CMA advocates the use of both hands rather than using a single hand to manipulate the beads of the abacus.
What is Mental Arithmetic?
Mental Arithmetic is a form of calculation which is solely done by the human mind using mental power of performing mathematical calculations mentally, without using any instruments such as a computer or calculator.
History of the Abacus
Contrary to popular belief, the earliest known calculating board was not a Chinese invention. Rather, it was devised by the Babylonians around 300 B.C., while the Chinese abacus we are familiar with today took after the Roman’s grooved abacus and was invented around 1300 A.D. The latter was seen as the precursor to computer and proved to be an efficient and accurate mathematical calculation tool.
Ancient Chinese abacus worked on a 2/5-system which had two beads on the upper deck and five on the lower deck. The beads were manipulated to perform arithmetic calculations such as addition, subtraction, division, multiplication, and finding square root. This was later introduced to Japan and Korea and in 1930, the Japanese had it improvised and came up with a 1/4 abacus known as the soroban. The soroban used in CMA's curriculum, works on a base-10 system and eventually gained popularity over the Chinese abacus.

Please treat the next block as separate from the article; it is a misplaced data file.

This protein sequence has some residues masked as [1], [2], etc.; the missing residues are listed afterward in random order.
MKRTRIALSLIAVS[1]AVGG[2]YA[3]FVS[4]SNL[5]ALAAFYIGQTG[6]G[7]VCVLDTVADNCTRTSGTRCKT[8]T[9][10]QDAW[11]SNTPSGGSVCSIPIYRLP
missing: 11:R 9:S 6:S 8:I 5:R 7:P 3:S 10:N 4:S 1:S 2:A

The teacher abacus, student abacus and image card used by CMA
The word ‘abacus’ is believed to have originated from the Greek words ‘abax’ and ‘abakon’, which means ‘calculating table or tablet’. Early abacuses were intended for counting large numbers and were immobile.
The ‘Imaginary Abacus’
A student is first taught the basics of the abacus, followed by visualisation training. This unique method enables them to execute mental sums by picturing an image of the abacus in their head and then manipulating the beads of the virtual abacus as though a physical abacus was being held in the hands.